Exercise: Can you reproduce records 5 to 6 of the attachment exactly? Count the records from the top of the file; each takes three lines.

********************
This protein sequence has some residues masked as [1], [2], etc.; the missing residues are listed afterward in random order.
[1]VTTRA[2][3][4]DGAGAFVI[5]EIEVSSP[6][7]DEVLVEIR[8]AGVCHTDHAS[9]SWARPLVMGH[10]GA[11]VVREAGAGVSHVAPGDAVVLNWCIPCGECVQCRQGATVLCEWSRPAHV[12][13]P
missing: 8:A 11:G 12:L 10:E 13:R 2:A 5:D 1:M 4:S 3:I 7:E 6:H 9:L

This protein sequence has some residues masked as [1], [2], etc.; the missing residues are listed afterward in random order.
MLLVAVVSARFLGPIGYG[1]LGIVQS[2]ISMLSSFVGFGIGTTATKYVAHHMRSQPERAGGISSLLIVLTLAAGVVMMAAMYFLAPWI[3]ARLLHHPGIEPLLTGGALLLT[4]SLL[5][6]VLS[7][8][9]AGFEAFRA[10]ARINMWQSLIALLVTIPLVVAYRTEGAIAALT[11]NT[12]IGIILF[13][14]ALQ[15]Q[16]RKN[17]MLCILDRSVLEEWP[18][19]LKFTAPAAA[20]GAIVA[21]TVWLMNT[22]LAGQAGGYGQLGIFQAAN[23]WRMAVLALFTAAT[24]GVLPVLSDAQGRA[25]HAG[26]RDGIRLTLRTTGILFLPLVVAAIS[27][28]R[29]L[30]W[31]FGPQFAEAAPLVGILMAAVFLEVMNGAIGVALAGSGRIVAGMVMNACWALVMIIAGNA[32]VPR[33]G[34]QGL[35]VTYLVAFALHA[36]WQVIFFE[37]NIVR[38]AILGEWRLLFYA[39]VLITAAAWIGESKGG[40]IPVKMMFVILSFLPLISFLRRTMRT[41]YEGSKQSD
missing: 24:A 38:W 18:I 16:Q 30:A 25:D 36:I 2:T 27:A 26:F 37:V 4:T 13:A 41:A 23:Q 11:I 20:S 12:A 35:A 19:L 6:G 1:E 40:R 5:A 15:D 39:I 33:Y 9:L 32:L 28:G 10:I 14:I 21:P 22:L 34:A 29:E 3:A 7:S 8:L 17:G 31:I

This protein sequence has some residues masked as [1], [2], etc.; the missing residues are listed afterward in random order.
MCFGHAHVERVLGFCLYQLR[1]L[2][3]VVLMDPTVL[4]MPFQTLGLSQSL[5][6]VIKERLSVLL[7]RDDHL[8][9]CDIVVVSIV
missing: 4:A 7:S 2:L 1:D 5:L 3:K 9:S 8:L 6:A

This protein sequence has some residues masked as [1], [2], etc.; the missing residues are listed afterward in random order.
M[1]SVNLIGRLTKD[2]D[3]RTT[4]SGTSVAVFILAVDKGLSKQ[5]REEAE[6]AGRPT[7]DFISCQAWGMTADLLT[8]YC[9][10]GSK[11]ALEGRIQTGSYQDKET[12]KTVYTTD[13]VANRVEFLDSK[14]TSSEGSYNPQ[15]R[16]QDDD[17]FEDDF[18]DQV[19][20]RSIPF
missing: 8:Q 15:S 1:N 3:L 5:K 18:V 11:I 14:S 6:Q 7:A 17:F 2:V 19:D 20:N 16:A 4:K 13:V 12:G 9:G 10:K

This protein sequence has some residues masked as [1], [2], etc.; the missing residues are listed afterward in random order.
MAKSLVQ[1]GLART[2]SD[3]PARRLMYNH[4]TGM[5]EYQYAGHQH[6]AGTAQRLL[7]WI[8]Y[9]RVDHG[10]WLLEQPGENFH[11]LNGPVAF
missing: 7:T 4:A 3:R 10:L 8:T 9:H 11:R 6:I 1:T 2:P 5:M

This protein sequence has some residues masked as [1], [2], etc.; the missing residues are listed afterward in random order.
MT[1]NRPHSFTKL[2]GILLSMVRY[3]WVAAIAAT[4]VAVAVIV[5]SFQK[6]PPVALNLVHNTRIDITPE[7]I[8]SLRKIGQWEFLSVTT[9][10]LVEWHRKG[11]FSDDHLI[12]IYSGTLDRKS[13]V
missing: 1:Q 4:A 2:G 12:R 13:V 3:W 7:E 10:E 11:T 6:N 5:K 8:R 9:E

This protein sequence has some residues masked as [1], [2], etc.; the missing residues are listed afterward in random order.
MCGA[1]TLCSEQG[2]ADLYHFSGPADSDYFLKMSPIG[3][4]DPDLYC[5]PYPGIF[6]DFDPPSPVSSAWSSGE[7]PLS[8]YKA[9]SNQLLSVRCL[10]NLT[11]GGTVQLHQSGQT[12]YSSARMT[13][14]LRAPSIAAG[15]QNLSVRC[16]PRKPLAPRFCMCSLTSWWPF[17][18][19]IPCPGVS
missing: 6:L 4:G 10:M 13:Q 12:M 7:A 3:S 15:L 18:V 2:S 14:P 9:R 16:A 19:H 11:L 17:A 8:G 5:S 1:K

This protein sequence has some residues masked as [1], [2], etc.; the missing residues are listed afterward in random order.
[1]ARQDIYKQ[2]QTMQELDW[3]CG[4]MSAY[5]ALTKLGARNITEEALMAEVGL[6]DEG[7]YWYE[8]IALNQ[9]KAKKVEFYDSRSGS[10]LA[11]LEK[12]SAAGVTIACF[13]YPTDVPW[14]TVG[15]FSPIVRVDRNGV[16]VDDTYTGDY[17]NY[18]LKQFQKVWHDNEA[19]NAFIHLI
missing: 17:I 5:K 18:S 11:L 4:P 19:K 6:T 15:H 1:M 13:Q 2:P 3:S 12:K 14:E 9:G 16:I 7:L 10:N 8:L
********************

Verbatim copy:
This protein sequence has some residues masked as [1], [2], etc.; the missing residues are listed afterward in random order.
MAKSLVQ[1]GLART[2]SD[3]PARRLMYNH[4]TGM[5]EYQYAGHQH[6]AGTAQRLL[7]WI[8]Y[9]RVDHG[10]WLLEQPGENFH[11]LNGPVAF
missing: 7:T 4:A 3:R 10:L 8:T 9:H 11:R 6:I 1:T 2:P 5:M

This protein sequence has some residues masked as [1], [2], etc.; the missing residues are listed afterward in random order.
MT[1]NRPHSFTKL[2]GILLSMVRY[3]WVAAIAAT[4]VAVAVIV[5]SFQK[6]PPVALNLVHNTRIDITPE[7]I[8]SLRKIGQWEFLSVTT[9][10]LVEWHRKG[11]FSDDHLI[12]IYSGTLDRKS[13]V
missing: 1:Q 4:A 2:G 12:R 13:V 3:W 7:E 10:E 11:T 6:N 5:K 8:R 9:E